I decided to review this album after the buzz of its release, after the stampede of haters and lovers, and just leave the dust to clear before I make any rash or hasty decisions towards my general feel towards the album. Putting it simply Lamb Of God have not deviated all that much from the sound of the last record, but alas there are a few surprises be it good or for bad is down to the listener, but in a nutshell nothing major has changed. Randy Blythe has retained his vocal performance and is pretty consistent through out, although I kind of miss the days when he sounded a bit more of a mess like on "Ashes of the wake", "New American Gospel" or even the material that came out under the Burn The Priest banner. I kind of warmed to his random shrieks and low-end incoherent growling. Nowadays it is just a throaty roar...permanently. Chris Adler is still a unique contribution to the compositions, a beast behind the kit, but he definitely thinks outside the box. John Campbell's bass keeps in time and is consistent, although to be honest I never really notice the bass on first listen, unless we're talking something out of this world like Steve DiGiorgio. I even play bass so that's pretty bad I guess. Now as for the riffs, they are crisp with the usual dashings of pinch harmonics and abrupt changes. The really unique thing about guitarists Mark Morton and Willie Adler is they can throw out a mixed bag of sounds, yet be it because of musical chemistry or sheer good luck, the riffs always sound catchy even when it's not particularly my thing. I mean Mark Morton has sort of a blues vibe about his playing, but that seems to compliment the more metal orientated material coming from Willie.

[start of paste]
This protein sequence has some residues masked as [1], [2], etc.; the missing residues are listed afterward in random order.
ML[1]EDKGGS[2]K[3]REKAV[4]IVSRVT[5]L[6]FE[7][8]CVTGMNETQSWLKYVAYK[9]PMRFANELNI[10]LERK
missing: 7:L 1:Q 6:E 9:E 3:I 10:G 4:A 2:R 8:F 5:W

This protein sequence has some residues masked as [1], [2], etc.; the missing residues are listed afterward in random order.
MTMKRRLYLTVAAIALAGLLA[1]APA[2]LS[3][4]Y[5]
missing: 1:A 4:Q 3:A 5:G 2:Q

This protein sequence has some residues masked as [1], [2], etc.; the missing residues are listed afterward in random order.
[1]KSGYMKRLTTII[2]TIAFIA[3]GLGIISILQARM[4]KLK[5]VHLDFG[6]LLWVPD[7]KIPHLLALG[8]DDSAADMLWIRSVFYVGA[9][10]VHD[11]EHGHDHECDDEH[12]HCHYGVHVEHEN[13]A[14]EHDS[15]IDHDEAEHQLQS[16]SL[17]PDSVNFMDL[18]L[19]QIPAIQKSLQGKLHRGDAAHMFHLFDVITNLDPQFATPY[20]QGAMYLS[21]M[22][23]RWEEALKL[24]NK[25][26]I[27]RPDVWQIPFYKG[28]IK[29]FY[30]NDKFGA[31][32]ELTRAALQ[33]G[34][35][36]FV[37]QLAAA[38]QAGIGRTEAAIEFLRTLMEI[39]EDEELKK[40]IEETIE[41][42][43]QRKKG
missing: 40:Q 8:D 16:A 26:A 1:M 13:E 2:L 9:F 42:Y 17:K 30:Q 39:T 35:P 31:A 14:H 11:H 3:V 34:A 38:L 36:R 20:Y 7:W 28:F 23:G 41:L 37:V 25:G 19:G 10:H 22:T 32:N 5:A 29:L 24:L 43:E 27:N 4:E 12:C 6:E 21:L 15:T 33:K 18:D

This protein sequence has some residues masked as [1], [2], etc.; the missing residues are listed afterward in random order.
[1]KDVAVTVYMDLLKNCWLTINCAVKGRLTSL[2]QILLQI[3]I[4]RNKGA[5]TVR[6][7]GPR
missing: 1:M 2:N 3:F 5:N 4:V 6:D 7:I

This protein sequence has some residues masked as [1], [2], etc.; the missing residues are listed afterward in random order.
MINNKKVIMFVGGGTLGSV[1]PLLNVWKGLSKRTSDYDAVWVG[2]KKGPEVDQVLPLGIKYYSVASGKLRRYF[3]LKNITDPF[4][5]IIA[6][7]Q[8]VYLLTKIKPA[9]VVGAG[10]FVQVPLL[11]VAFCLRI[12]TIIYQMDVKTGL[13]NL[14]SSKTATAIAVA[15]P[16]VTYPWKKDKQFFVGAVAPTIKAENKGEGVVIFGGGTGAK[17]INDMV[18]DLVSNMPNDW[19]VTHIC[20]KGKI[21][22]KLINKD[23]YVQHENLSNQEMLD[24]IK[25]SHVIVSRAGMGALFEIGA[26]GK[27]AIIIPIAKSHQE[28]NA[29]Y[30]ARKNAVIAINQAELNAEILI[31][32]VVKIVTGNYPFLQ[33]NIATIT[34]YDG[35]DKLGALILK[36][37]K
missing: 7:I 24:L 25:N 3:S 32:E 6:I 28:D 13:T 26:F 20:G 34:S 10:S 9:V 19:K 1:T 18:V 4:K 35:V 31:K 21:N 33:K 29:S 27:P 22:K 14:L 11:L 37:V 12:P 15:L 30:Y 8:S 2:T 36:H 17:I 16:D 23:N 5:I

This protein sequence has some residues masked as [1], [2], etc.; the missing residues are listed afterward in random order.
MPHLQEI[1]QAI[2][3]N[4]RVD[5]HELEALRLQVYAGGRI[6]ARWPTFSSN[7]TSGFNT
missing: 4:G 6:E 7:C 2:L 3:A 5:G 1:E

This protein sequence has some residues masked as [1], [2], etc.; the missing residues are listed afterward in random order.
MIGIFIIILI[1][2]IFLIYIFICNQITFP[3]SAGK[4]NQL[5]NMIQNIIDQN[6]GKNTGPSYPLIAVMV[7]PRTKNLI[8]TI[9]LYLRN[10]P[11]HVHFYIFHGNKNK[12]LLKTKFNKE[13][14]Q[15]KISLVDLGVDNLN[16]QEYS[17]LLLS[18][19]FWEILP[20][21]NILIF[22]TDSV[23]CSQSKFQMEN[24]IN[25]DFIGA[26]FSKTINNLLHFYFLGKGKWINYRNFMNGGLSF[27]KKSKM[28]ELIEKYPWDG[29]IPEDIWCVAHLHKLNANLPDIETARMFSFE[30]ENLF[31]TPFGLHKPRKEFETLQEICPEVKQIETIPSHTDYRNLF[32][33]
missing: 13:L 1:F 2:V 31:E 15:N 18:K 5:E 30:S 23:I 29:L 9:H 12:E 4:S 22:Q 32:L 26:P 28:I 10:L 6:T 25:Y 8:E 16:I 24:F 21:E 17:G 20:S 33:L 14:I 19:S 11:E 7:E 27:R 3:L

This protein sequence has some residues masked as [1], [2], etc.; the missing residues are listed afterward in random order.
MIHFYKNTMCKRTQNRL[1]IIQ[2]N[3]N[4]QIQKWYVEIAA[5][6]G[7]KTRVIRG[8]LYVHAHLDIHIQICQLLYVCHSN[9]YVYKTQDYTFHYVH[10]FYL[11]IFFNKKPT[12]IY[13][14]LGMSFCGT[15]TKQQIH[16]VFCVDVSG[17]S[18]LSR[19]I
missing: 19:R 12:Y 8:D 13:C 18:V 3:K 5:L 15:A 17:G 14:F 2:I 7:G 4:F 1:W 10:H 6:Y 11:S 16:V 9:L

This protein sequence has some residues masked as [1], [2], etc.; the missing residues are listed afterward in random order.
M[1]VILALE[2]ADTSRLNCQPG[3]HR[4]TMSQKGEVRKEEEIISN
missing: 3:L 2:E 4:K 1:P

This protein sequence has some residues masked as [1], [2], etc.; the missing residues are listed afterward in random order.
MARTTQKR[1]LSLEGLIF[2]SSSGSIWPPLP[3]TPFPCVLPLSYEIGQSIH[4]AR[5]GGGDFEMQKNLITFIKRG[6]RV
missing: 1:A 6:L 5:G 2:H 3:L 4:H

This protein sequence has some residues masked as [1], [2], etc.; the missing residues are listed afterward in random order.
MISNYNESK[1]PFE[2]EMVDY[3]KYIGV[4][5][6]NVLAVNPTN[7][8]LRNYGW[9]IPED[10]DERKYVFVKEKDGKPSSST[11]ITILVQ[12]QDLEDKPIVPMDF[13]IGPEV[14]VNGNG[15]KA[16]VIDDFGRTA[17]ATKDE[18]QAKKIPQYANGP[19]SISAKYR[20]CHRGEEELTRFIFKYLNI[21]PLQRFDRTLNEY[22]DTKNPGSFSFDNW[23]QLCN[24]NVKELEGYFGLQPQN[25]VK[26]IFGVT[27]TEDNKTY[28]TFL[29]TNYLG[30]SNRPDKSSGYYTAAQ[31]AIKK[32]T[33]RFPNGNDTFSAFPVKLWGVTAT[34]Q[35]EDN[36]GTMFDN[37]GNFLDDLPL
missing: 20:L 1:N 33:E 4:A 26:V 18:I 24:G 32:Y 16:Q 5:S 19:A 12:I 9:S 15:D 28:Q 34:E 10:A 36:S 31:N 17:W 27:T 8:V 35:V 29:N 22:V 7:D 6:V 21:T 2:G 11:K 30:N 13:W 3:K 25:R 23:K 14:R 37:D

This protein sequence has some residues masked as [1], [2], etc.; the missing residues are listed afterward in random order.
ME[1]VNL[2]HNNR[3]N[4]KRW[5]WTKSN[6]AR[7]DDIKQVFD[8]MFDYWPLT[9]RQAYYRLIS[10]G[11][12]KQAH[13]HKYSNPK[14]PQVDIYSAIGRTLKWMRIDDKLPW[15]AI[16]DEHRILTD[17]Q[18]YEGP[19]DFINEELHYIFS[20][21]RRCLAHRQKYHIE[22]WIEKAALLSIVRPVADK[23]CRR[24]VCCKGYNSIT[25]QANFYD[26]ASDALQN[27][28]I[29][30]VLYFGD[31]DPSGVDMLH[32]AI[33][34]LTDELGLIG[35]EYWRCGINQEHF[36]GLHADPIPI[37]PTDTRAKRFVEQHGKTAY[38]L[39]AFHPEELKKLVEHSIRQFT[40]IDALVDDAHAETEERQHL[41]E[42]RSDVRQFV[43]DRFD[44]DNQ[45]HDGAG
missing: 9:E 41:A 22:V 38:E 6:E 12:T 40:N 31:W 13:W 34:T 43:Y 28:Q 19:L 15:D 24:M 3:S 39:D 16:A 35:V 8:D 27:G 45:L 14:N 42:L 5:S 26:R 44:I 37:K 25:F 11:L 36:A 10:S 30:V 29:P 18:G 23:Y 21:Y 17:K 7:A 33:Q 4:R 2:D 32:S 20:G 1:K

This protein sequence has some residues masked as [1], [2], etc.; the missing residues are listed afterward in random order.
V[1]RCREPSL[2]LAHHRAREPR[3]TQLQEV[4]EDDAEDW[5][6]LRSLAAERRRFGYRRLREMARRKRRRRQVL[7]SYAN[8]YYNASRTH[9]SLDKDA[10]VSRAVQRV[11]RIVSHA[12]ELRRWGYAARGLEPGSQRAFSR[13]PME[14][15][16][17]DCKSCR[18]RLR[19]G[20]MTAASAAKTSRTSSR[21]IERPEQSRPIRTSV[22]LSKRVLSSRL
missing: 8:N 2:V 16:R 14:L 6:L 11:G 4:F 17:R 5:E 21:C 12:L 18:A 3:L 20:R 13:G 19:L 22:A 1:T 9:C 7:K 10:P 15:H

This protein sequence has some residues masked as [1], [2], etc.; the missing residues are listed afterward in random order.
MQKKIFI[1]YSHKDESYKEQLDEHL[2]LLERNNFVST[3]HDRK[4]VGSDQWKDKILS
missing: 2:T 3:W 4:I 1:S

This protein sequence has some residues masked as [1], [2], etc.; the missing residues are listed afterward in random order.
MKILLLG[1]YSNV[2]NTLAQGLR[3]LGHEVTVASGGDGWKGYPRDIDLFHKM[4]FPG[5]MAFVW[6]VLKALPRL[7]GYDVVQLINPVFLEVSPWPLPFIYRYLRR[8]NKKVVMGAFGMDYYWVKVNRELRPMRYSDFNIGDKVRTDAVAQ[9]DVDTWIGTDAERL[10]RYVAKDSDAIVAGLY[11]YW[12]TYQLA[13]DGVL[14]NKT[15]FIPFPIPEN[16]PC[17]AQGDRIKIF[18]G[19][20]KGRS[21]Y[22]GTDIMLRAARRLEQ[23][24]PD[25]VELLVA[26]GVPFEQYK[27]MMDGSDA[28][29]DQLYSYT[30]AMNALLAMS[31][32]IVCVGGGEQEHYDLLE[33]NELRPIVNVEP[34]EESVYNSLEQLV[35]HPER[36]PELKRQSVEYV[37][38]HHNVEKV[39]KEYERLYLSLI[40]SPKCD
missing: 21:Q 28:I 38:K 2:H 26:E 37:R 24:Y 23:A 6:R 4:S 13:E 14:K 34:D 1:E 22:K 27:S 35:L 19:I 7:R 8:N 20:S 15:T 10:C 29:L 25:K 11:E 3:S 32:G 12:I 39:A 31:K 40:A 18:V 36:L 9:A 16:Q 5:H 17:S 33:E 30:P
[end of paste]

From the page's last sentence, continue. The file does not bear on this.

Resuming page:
"Straight for the sun" is a chugging groove affair, which does kind of set up a climax for what is coming next, but only in retrospect can you appreciate it not nessecarily on first listen. "Desolation" has an interesting web of riffs and a head bobbing chorus. "Ghost walking" is a bit more obvious and the riffs are pretty mediocre. I reckon this is probably meant to be the "accessible" out of the pack, perhaps hoping for radio airplay and with a video to boot, this is perhaps the less annoying descendent of "Red neck". I was quite fond of "The undertow" with its perky riffing and it generally had a consistent feel through out. "Cheated" is quite fast-paced and sounds more aggressive compared to other tracks. "Terminally unique" starts with some rather melodic riffing which quickly disappears in favour of this bands usual fair. "To the end" is also very memorable, making me wish I could throw a keg of mead through a window, then down a bottle of whiskey then throw the empty bottle at something too. I don't know what it was about "King me" but it kind of reminded me of "Floods". Well not at all really, but the whispered vocals over the acoustic passage specifically. "King me" pretty much transforms into symphonic confusion, although I am a fan of symphonic sounds in metal, I feel it has just been put here almost as a novelty. It is one of those things where I cannot condemn them for doing so, rather I will say well done for trying but perhaps leave it out next time. Overall this is a pretty decent album, and Lamb Of God have not been eroded too harshly by the winds of change from internal and external forces. But even though I like this record...I don't know...I just preferred "Wrath". And in the even grander scheme of things I'm pretty sure they will never top "Ashes of the wake", the album which made me respect them in the first place.